Words

Is Transrealism The First Major Lit Genre Of The 21st Century?

d8ec7685-e97c-4578-adf5-2c1faedc69ad-460x276

“This proliferation of the fantastic in contemporary fiction has at times been described as the “mainstreaming of science fiction”. But sci-fi continues on much as it ever has, producing various escapist fantasies for readers who want time out from reality. And of course there’s no shortage of purely realist novels populating Booker prize lists and elsewhere.”

Email this to someoneShare on FacebookTweet about this on Twitter

We Have Two Rivals For 2014 Word Of The Year

Actor Benedict Cumberbatch jumps behind U2 at the 86th Academy Awards in Hollywood

“Described as ‘beautifully British’, the ‘subtle yet devastating’ put-down overshare was today named word of the year by the Chambers Dictionary. Collins, however, has plumped for photobomb as its choice, citing the words 100% increase in usage over the past year.”

Email this to someoneShare on FacebookTweet about this on Twitter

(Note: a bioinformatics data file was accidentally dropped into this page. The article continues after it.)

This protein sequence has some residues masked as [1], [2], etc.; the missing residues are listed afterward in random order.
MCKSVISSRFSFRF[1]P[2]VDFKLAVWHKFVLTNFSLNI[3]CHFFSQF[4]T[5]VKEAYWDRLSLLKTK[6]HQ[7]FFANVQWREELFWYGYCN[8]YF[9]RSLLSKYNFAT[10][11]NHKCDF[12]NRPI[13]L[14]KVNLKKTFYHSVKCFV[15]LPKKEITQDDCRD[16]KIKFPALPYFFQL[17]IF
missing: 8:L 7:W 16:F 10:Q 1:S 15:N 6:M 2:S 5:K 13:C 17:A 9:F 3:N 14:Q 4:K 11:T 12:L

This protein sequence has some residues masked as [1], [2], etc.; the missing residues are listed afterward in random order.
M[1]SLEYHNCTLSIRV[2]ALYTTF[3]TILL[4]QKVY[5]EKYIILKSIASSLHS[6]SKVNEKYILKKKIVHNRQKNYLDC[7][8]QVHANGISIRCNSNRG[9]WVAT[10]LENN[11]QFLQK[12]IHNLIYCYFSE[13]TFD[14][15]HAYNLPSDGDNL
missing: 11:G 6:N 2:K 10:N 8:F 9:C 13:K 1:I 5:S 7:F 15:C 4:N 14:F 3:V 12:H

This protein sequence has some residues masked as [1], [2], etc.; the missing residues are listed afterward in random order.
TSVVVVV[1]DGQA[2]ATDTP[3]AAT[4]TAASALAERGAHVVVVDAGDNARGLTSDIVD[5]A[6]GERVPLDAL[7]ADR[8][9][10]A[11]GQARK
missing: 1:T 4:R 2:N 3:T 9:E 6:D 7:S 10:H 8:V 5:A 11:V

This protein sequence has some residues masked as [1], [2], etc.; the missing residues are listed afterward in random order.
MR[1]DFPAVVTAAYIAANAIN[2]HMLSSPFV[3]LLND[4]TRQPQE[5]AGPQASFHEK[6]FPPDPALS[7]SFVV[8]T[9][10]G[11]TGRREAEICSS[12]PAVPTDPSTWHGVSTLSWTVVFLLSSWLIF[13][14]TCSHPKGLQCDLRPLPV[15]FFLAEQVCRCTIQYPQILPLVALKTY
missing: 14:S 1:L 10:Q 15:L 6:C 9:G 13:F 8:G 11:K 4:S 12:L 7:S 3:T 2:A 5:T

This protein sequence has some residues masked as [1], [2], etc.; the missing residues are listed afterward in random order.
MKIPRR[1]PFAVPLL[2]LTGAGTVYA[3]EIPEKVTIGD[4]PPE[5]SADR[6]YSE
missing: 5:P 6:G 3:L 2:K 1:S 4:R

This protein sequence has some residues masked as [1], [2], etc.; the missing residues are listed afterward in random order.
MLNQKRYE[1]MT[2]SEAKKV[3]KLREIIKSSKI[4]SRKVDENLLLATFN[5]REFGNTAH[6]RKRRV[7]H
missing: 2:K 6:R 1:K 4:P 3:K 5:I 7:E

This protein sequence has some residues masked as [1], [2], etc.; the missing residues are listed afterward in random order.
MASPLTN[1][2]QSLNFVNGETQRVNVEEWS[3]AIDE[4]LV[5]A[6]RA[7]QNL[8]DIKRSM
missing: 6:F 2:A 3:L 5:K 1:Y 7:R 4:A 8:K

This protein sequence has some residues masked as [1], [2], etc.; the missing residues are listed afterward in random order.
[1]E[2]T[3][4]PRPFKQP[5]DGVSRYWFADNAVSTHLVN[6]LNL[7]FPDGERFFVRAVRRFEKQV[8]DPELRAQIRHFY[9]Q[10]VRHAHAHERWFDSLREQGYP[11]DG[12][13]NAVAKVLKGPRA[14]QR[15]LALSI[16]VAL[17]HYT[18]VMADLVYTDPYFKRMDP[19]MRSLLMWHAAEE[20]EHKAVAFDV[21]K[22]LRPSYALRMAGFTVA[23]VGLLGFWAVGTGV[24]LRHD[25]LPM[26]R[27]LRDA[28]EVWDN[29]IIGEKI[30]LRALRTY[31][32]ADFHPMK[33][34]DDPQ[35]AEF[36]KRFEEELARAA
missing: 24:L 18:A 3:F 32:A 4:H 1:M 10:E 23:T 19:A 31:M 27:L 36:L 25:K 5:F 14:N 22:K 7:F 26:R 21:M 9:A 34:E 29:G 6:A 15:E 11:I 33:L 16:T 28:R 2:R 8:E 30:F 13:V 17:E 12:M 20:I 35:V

How Countess Tolstoy Answered Her Husband’s Most Notorious Novella

sofiya-Tolstoy-edition-320

“There are two novellas by Sofiya: Whose Fault?, the story of a jealous husband who murders his innocent wife, and Song Without Words, about a depressed married woman who becomes obsessed with a composer and his music, and eventually checks herself into a ‘nerve clinic.’ Song Without Words is a response to The Kreutzer Sonata; Whose Fault? is a systematic rebuttal.”

Email this to someoneShare on FacebookTweet about this on Twitter

Paul Krugman Is Deeply Over Amazon And Its Defenders

Nobel Prize winning economist Krugman talks to the audience during a conference about the current global crisis, in Sao Paulo

“The desirability of new technology, or even Amazon’s effective use of that technology, is not the issue. After all, John D. Rockefeller and his associates were pretty good at the oil business, too — but Standard Oil nonetheless had too much power, and public action to curb that power was essential. And the same is true of Amazon today.”

Email this to someoneShare on FacebookTweet about this on Twitter

Sometimes, Adults Read And Enjoy Young Adult Books, And That’s Just Fine